Hundreds of youngsters from across the north and north-east hope to learn more about food and farming at next week’s Royal Northern Agricultural Society Spring Show.
The Royal Northern Countryside Initiative (RNCI) is a rural charity on a mission to teach more children about where their food comes from. Established in 1997, and supported by the Royal Highland Education Trust, the charity provides support to schools and teachers in Moray, Aberdeen City and Aberdeenshire with projects on food and farming. It also organises visits to farms and agricultural events, such as the Spring Show next week.
More than 300 pupils and their teachers from 15 schools across Moray and Aberdeenshire will attend a special food and farming event at the show.
According to the charity’s development officer, Rachel Heydon, the kids will get the chance to take part in a range of hands-on activity sessions and discussions, which aim to demonstrate the role and importance of agriculture in food production and land use.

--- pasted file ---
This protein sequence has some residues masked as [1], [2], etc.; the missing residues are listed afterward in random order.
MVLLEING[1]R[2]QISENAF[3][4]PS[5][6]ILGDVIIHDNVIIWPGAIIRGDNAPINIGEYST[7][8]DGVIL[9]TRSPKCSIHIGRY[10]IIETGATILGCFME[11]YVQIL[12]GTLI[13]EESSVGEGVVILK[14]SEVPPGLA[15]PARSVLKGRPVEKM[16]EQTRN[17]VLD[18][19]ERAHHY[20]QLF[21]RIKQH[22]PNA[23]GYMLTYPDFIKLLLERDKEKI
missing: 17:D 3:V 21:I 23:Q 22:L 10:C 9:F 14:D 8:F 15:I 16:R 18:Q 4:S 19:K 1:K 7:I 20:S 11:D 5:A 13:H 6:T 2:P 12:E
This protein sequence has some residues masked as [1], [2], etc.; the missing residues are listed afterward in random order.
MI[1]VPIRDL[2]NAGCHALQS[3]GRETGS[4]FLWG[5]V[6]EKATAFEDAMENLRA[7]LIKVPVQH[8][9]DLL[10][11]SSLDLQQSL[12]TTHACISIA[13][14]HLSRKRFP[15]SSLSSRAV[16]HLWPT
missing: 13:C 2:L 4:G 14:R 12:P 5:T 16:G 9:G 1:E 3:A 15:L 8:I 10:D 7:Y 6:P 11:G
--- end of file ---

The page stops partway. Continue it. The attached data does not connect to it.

“Children will get to try their hand at bandaging during a workshop run by Meadows Veterinary Centre and will get to mill their own flour and press their own rapeseed oil in a workshop about cereals and crops,” said Mrs Heydon.
“They will get the opportunity to view animals being judged in the show ring and look out over the extensive penning area on the catwalk where they will see sheep, cattle and horses.”
Machinery dealers – Ravenhill Ltd, HRN and Sellars – will show the children farm machinery, while other sessions will be run by Scottish Wool Growers and Norvite.
Mrs Heydon said: “Building bridges and an understanding between farmers, producers and the pupils, who are the consumers of the future, is crucial.”
In the last academic year, RNCI organised 67 farm visits and 112 classroom speaker talks, reaching almost 4,000 pupils across the region.